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23 December 2012

Playing around with multipath routing on OpenBSD

Two options, two paths

Yesterday the router that was fried in a lightning strike has been replaced. After making the necessary changes to the repeater, I thought it would be a good moment to play around with network stuff, since I have now two network options. There is the reinstated ADSL connection and the mifi that I used as my Plan B.

So I went to the Networking chapter of the OpenBSD FAQ, where I had seen the sample setup for equal-cost multipath routing. I think the instructions are quite clear, but it sure is something that I wanted to try to see how it "feels" and works. Good for me that I have a splendid Laptop with OpenBSD installed, which has an Ethernet port as well as a working wifi card (ok, more or less working, but as long as the router is in the same room, it does work). So my setup is:

  1. ADSL-Connection, passing through an Access Point with OpenWRT that is configured as a repeater. The OpenWRT router has one Ethernet port and here I used that to connect to the em0 interface on the laptop.
  2. Mobile connection (3G / HSDPA, whatever the reception) in the shape of a little "mifi" access point. This little beast is actually faster than the ADSL connection, but then, it's a tiny ADSL connection. I use the iwn0 interface on the laptop to connect to this one.

On the em0 Ethernet interface I set up a static IP in the range, on the iwn0 wifi interface I have dhcp configured, which gives me an address in The last time I tried the mifi with a static address, it didn't like it, something was blocking there, maybe that thing is configured to give access only to DHCP clients in order to be able to limit access to 5 clients? Further investigation will be needed there.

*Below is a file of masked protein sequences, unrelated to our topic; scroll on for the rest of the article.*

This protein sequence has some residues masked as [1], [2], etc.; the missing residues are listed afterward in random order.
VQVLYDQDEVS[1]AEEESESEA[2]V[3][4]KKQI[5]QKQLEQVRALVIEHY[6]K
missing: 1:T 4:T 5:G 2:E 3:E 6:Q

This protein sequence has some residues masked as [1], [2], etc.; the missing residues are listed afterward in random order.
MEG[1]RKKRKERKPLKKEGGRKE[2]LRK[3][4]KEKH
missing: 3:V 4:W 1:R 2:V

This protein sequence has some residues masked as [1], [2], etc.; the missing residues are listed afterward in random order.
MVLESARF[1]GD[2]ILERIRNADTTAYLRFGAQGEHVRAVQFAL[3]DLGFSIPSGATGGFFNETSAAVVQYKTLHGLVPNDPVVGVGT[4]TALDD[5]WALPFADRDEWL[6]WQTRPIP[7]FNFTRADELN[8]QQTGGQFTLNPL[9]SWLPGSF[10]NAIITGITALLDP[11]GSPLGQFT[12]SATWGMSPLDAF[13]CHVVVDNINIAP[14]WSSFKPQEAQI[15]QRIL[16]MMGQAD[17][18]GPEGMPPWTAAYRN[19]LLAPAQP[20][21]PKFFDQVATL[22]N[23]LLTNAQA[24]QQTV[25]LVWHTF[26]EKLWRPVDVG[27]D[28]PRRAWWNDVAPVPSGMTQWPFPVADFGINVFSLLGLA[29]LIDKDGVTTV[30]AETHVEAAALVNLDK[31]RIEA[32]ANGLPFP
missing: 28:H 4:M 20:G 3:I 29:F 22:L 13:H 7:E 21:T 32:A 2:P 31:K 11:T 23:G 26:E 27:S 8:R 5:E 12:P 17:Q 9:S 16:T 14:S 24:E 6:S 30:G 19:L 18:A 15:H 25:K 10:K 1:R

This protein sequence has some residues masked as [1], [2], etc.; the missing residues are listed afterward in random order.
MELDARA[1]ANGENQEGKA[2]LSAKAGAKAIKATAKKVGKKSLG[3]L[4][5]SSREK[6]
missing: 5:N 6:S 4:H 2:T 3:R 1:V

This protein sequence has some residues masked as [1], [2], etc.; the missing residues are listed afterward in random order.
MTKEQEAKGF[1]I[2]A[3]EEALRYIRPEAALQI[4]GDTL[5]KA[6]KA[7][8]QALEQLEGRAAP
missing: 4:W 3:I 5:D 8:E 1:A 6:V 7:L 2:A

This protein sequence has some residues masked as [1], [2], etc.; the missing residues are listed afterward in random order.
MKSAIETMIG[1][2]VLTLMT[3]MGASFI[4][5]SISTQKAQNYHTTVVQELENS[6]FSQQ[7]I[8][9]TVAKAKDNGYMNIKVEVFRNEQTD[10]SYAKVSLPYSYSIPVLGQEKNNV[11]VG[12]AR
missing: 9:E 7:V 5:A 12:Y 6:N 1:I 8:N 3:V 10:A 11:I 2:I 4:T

Next thing was to set the sysctl parameter for multipath routing and then to set up the routes, like in the FAQ. Easy enough, I could ping both gateways... but then, I couldn't actually get further out from one of the gateways. Looking at the routes, they had different priorities: em0 had 8, iwn0 12. Maybe this was an effect of having one of the routes created by dhclient. In any case I flushed the routes and created them new, setting -priority 8 on both of them. That did the trick.

Now looking at netstat -r they both had the same priority and both started to have increasing numbers in the "Use" column. The "P" flag for multipath was also present in the routes. Then I opened to terminals with ntop and had fun for a while watching various connections pop up on each interface. The effect could also be felt: I uploaded something big, which likely saturated one of the (tiny) uplinks, but still I was typing in ssh without any delay. Sure I have a nice pf setup with queues and ACK priorization, but with such an upload still there is a little delay noticeable. With the dual uplinks, it seems that the connections balanced out better. Definitely though, the max speed of a connection is defined by the speed of each one of the interfaces, not by the sum of both of them.

I haven't yet understood every detail of how this works, e.g. what algorithm is used to balance connections or which interface is chosen. I guess that once opened, a connection stays on the same interface, as some protocols won't take it well if your source IP jumps around (also see some explanations here). Definitely it also does not do "fail over" out of the box, but there are various solutions for that.

Conclusion: Using this on my laptop is not going to be something that I will do every day. But using an OpenBSD router for example in an office setup, where multiple people access the internet, it could be a nice option. Combine two or more cheaper Internet connections and have people not hinder each other, no matter if someone downloads or uploads some bigger files for a while. Then add some failover capabilities and connectivity through different ISPs and you will gain a little bit of uptime too.

Posted by betabug at 18:16 | Comments (0) | Trackbacks (0)
ch athens
Life in Athens (Greece) for a foreigner from the other side of the mountains. And with an interest in digital life and the feeling of change in a big city. Multilingual English - German - Greek.
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